New York

Cuomo Nemesis Is Charged With Campaign Fraud

Steven McLaughlin, a former New York assemblyman known for his outspoken criticism of former Gov. Andrew M. Cuomo, was arrested on Wednesday and charged with stealing thousands of dollars in campaign contributions to settle a personal debt.

Mr. McLaughlin, a Republican now serving as the executive of Rensselaer County, N.Y., was accused of withdrawing $5,000 from his campaign fund in November 2017 when he was still a member of the State Assembly to satisfy a debt to an aide. Mr. McLaughlin steered the money to a political consulting firm with which he had close ties, Hudson Valley Strategies, which then cut a check of $3,500 to Mr. McLaughlin’s staff member, the indictment said.

Mr. McLaughlin was charged with two felony counts, including grand larceny in the third degree, which carries a maximum sentence of up to seven years in prison. He would be removed from office if he is convicted of a felony.

The charges against Mr. McLaughlin, who was arraigned before Judge Jennifer Sober of Rensselaer County Court and later released, marked the culmination of a yearslong investigation conducted by the state attorney general’s office and the F.B.I.

The indictment unveiled on Wednesday also charges Mr. McLaughlin with filing fraudulent documents with the State Board of Elections after funneling the $5,000 from his campaign account.

The debt had sparked a dispute between Mr. McLaughlin and the aide. When he gave the $3,500 check to the employee, he also returned the aide’s laptop and iPad, both of which had been in his possession, according to a news release from Letitia James, the state attorney general.

The indictment did not name the aide with whom Mr. McLaughlin feuded over the debt, but The Times Union of Albany identified her as Jennifer R. Polaro, who had worked as his chief of staff.

Mr. McLaughlin, of Troy, N.Y., was first elected county executive of Rensselaer County, which borders the Hudson River near Albany, in 2017, after serving in the State Assembly since 2011.

His departure from the lower chamber was tarnished by a finding by the chamber’s ethics committee that he had asked a female staff member for naked pictures. Mr. McLaughlin, who was sanctioned and received an official admonition from the Assembly speaker, denied having sexually harassed anyone.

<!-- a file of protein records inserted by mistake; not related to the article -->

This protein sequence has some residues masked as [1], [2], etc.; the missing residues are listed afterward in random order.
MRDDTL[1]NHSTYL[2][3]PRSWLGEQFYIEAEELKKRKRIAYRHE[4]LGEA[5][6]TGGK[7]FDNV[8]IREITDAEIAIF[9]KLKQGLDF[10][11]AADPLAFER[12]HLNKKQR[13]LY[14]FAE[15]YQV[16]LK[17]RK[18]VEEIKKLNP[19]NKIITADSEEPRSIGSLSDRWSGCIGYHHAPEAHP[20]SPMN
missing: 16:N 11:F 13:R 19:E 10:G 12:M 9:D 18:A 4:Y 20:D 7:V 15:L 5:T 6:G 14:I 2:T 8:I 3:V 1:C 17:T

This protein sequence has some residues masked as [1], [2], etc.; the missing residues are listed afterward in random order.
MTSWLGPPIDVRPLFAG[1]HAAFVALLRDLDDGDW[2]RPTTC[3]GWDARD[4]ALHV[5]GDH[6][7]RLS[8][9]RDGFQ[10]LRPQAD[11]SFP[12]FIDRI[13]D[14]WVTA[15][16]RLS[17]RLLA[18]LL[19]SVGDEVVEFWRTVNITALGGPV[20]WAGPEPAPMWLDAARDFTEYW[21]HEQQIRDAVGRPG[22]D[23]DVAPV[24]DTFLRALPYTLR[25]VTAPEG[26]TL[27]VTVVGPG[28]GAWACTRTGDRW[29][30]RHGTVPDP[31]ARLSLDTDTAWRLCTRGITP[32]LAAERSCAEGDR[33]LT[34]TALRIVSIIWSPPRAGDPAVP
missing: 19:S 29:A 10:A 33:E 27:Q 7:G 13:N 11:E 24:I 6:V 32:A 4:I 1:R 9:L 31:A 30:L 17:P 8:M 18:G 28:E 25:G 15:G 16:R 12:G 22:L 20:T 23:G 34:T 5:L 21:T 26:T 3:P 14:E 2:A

Over the years, Mr. McLaughlin has inflated his profile through his persistent criticism of Mr. Cuomo, a Democrat who resigned in August following a sexual harassment scandal.

Mr. McLaughlin is known for his bombastic and often divisive rhetoric, such as the time he said that Mr. Cuomo had acted like Hitler and Mussolini in his push to approve strict new gun laws in 2013. His comments were condemned by leaders of both parties, and he was forced to later apologize.

During the coronavirus pandemic, Mr. McLaughlin frequently lashed out on Twitter against the former governor’s policies in nursing homes. He also railed against Mr. Cuomo’s economic restrictions, declaring at one point in May 2020 that his county would not enforce the governor’s executive orders that had shut down businesses.

In a Twitter post two days before Thanksgiving, Mr. McLaughlin lamented that Mr. Cuomo and at least three of his top aides “should all be under arrest already.”

Mr. McLaughlin, who could not be reached for comment, was re-elected to a second four-year term as county executive by a wide margin this year.

His attorney did not immediately return a request for comment. Mr. McLaughlin has until Jan. 17 to enter a plea.

Grace Ashford contributed reporting.



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